FDA Approves OxyContin For Extremely Sick Kids
The U.S. Food and Drug Association approved the painkiller OxyContin for children ages 11 to 16 with pain “severe enough to require daily, around-the-clock, long-term opioid treatment,” according to a statement released on Aug. 14.
Some experts expressed concern that the approval might lead to drug misuse among children or their family members, who may have access to the drugs. But doctors who treat dying children and those in chronic pain say that the move will be a boon to many of their patients.
“Although thankfully uncommon, some children can experience prolonged periods of substantial chronic pain from conditions like cancer,” said Dr. Chris Feudtner, director of the Department of Medical Ethics at the Children’s Hospital of Philadelphia, who has no connection to the drug.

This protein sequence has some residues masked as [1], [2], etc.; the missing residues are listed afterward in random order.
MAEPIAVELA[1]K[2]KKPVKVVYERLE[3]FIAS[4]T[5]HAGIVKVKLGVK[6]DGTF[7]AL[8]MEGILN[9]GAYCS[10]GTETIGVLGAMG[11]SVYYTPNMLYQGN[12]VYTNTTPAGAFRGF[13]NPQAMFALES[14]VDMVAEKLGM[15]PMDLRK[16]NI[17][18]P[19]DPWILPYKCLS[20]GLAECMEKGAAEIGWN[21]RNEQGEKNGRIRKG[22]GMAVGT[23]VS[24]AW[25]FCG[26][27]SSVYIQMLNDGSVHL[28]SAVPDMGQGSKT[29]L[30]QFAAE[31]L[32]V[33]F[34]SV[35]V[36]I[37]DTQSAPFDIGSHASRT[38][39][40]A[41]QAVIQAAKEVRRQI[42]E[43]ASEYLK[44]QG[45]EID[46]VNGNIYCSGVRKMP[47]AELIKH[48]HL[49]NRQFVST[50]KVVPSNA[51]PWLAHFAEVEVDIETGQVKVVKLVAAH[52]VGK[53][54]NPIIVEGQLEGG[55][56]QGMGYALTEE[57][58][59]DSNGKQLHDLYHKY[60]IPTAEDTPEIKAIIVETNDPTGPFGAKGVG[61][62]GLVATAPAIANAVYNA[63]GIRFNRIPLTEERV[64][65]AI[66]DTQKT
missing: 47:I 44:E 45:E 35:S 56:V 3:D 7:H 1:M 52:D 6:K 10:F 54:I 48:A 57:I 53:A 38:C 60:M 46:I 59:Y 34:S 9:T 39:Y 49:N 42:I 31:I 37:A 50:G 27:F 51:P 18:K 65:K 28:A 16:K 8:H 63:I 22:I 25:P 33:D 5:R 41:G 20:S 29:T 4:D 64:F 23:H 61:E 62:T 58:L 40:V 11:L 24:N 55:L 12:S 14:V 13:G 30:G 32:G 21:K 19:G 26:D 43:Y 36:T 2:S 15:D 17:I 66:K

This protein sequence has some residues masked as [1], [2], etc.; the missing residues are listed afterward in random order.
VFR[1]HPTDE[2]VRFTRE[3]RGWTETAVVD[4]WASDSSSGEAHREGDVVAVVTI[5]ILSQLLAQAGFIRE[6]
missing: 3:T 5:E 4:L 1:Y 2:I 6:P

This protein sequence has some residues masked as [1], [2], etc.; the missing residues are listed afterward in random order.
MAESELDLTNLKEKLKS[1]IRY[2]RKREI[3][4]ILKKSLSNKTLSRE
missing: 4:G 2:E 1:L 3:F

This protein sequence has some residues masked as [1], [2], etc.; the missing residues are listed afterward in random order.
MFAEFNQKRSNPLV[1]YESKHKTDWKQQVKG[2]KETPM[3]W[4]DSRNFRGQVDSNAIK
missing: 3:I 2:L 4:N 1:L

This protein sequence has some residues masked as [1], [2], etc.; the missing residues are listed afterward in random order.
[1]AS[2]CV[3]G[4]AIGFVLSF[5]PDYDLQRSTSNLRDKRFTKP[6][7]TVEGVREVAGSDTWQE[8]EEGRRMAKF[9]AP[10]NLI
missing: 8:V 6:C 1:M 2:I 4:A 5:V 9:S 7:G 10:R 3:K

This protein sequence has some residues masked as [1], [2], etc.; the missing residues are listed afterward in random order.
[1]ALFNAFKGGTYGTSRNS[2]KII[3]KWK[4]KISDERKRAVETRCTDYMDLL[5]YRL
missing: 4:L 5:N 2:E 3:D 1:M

“For these patients, strong pain medications can offer tremendous relief,” he said.
OxyContin, the extended time-release version of the generic narcotic oxycodone, has been all over the news in recent years for its role in the public health crisis of opioid addiction. Experts blame the rise of prescription painkiller use in the United States for the nation’s current heroin epidemic. As it stands, four out of five new heroin users abused prescription painkillers first, according to the Center for Behavioral Health Statistics and Quality.
Although OxyContin, is just one of many painkillers on the market, it took particular criticism because representatives promised officials and doctors that the drug was safe and effective for patients with chronic pain. In actuality, its time-release formula made it more likely to result in abuse.
OxyContin is made by Purdu Pharma, a drug company with a tarnished reputation after three of the company’s top executives pleaded guilty to misleading doctors, regulators and the public about OxyContin’s addiction risk in 2007. The company agreed —> Read More